CANTERURIAS

 

ceciliabarraza

[Cecilia Barraza, foto from ceciliabarraza.com]

Living in Spain you hear flamenco go — or get pushed — in a lot of directions. Few are as enticing as what I’ve been hearing in Peru, via this compilation.

Cecilia Barraza – Canterurias (Songs)

This is beautiful music & I need to know more about it, este criollismo, this Peruvian music that sounds more like sweet, lightly funky flamenco than anything “Afro-“. ¿Alan?

You can buy Afro-Peruvian Classics: Black Soul from Peru as mp3s from Calabash.

“Authentic fun from start to finish– though the last cut, a vanity item from producer David Byrne, is a bit off– his Spanish is… not comfortable.” Thus notes an accurate Amazon reviewer…

7 thoughts on “CANTERURIAS”

  1. that’s a Russian pirate site. material on my label is “for sale” there too. Yes, its cheaper, but I’d prefer you grabbed stuff for free from filesharing networks than pay money to thieves.

  2. Q onda amigo Jace!!

    Well “criollismo” was a real big culture in the first half of the XX century and it was not only music, it is only food, dance and a special way of life in the coast, mostly in Lima. It have a big influence of flamenco and also waltz, that´s why the name “vals criollo” and of course african music. Criollo músic raised in the lower class towns in Barrios Altos (in Lima Downtown) some people said that the sons of the servants use to watch how the spanish patrons use to play in their parties and they try to emulate bringing a different feeling because the servants use to be, black people, and mountain people from different parts of Peru.

    One of the most nice instruments that afroperuvian create was the “cajon peruano”, you can see that the Flamenco start to use it after they discover this amazing instrument in Peru the black community in Peru is still big at the south in Lima (El Carmen – Chincha). The super master!! Caitro Soto bring it to Paco de Lucia…. this is a nice song and a incredible performance from him (if the link doesn´t work just cut and paste)

    http://www.youtube.com/watch?v=-hSZWG6WCEU

    Well– this parties use to be 1 week long so you can imagine that they have a lot of songs singing about almost everything, a lot of improvisation from that group is probably the Sambo Cavero and the guitar innovator Oscar Aviles the most incredible duo that show that mix of cultures afro and peruvian indian. This lyrics are amazing, sorry guys if you know spanish you can understand this romantic song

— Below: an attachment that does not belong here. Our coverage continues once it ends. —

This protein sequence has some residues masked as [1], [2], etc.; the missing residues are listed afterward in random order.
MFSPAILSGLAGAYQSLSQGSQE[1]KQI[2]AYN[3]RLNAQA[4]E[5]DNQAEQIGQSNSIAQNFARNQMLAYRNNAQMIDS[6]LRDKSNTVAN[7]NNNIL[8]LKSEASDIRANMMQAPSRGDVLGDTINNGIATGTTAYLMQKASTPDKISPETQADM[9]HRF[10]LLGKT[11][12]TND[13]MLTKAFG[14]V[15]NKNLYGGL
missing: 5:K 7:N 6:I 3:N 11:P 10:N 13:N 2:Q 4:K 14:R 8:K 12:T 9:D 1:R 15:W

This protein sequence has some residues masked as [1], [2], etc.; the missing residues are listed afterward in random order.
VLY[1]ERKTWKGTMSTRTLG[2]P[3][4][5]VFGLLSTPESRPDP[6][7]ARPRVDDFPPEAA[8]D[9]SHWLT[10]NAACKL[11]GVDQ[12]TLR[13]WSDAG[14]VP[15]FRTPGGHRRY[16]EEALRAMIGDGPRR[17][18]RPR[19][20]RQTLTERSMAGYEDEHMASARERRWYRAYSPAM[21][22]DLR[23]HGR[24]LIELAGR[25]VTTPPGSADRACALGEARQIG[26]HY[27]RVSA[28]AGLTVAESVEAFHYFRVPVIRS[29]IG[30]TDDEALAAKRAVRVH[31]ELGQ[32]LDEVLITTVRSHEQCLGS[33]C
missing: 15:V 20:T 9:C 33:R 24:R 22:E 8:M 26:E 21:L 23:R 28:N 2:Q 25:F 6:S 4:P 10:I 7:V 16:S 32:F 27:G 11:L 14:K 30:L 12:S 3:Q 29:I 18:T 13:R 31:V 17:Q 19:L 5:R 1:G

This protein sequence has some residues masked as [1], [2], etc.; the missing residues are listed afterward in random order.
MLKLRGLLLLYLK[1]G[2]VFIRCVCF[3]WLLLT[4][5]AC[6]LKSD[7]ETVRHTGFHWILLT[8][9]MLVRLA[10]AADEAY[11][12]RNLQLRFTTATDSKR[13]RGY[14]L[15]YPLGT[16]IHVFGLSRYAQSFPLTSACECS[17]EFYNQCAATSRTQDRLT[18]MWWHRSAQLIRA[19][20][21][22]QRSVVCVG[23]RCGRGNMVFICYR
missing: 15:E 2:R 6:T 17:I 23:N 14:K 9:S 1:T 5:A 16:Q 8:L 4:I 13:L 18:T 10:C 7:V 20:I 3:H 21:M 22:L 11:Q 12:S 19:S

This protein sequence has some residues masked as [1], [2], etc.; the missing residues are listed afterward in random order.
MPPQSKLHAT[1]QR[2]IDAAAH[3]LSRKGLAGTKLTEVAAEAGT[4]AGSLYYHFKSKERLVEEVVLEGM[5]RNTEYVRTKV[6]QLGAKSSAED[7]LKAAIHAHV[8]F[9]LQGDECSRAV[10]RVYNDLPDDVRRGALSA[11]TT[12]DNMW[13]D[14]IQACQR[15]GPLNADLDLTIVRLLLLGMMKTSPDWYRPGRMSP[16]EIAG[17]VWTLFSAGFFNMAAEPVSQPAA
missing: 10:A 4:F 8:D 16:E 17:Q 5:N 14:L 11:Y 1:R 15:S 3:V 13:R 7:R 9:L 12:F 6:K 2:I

http://www.youtube.com/watch?v=REXSXy2VFDo&NR=1

    Well there is a lot of afroperuvian music around if you can search but this album of Chocolate Algendones (super cajon player) you can buy it somewhere

    http://www.amazon.com/Black-Rhythms-Peru-Reviving-Heritage/dp/0819568147/ref=sr_1_1?ie=UTF8&s=books&qid=1202401840&sr=8-1

    i don´t know what the hell is so expensive (maybe is out of print) but if you send me an e mail i can send you a copy is really a masterpiece

    ok.. have fun — and learn spanish!!–jaja

  3. Me again– sorry but the last link was a good book that i recommend not “chocolate album”.. now i see that is really out of print
    best

  4. Afroperuvian music definitely has had a lot more international projection than Afrocolombian music. Fantastic stuff all of it, a search for criollo or criolla in your favorite er-uhm-2p usually provides a wealth of worthwhile material.

    El festival de arte negro de Cañete has been on my to do list for years now,

    http://caneteartenegro.blogspot.com/2007/08/por-qu-un-festival-de-arte-negro-en-el.html

    http://es.wikipedia.org/wiki/Festival_de_Arte_Negro

    http://www.youtube.com/watch?v=FhBm_FA9f2I

    last time I was in Perú I missed it cos I was in the jungle drinking tree-barks, I told myself it wouldn’t happen next time..

  5. Hey Jace,
    Check out Oscar Aviles & Zambo Cavero,
    http://www.youtube.com/watch?v=RORZ9t4guO0&feature=related

    If you can find them when they play “tonderos”, which are melancholy afro peruvian songs, they show their true depth and the blend of el criollo and el afro.

    Also a bit different but equally great music are the “yaravi” songs from Ayacucho (central Peru) especially by the master of the Ayacuchano guitar Raul Garcia Zarate:

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